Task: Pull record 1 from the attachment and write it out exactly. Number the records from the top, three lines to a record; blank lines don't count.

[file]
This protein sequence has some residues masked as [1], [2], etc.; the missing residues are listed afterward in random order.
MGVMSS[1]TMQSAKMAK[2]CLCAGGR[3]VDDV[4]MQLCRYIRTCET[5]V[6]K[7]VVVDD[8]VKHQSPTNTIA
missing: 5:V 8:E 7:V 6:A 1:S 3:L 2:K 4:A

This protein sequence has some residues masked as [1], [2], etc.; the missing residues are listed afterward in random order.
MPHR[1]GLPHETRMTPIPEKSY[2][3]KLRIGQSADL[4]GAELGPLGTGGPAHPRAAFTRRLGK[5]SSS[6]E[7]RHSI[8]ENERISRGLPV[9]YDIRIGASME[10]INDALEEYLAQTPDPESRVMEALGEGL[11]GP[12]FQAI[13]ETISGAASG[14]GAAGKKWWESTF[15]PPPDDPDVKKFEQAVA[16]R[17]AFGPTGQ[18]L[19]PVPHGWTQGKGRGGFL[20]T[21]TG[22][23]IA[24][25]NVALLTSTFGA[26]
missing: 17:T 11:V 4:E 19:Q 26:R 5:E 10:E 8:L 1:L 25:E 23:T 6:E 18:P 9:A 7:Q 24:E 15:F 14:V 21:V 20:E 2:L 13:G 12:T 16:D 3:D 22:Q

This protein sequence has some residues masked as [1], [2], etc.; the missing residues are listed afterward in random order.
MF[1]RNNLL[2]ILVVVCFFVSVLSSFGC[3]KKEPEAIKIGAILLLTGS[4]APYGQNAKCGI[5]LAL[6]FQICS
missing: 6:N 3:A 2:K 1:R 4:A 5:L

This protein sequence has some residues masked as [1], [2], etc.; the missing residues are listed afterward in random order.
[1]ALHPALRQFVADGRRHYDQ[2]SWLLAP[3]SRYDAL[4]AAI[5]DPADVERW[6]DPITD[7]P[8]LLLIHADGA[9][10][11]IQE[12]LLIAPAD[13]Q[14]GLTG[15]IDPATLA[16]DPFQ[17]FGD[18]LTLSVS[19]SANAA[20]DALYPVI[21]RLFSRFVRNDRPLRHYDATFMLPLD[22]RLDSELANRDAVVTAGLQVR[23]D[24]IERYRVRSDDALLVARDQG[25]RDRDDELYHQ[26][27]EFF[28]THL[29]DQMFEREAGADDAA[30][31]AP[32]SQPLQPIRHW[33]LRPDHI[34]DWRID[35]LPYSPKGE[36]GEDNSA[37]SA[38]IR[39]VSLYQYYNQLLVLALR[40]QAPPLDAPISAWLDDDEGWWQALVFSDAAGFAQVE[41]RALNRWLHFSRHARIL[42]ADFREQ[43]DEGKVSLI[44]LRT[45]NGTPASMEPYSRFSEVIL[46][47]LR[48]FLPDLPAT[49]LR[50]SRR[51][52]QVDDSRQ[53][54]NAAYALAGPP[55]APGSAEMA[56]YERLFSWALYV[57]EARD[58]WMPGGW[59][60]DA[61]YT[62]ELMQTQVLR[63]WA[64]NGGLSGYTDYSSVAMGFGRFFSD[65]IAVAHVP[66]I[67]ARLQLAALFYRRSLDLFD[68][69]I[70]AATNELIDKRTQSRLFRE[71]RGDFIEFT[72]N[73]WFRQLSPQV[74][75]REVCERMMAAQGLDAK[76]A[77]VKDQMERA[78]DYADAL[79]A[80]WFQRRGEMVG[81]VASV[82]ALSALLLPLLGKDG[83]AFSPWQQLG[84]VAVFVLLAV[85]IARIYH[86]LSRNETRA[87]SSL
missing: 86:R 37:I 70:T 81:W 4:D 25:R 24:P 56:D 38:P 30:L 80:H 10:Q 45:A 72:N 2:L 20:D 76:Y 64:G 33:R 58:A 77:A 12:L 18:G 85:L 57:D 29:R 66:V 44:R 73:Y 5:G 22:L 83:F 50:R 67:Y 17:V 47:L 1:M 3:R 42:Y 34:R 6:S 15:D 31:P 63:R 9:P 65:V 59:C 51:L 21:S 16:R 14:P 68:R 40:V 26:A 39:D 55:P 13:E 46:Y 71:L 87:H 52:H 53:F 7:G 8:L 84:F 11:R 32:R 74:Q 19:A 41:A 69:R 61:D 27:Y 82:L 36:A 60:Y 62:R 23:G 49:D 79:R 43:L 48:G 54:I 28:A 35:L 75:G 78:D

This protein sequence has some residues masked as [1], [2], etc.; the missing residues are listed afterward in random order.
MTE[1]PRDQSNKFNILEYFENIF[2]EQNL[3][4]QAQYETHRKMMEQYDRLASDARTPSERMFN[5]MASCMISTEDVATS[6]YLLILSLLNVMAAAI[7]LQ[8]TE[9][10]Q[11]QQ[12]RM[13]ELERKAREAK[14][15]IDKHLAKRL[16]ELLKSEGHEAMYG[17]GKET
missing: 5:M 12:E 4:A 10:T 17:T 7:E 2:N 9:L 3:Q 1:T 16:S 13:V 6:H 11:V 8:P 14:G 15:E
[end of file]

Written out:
This protein sequence has some residues masked as [1], [2], etc.; the missing residues are listed afterward in random order.
MGVMSS[1]TMQSAKMAK[2]CLCAGGR[3]VDDV[4]MQLCRYIRTCET[5]V[6]K[7]VVVDD[8]VKHQSPTNTIA
missing: 5:V 8:E 7:V 6:A 1:S 3:L 2:K 4:A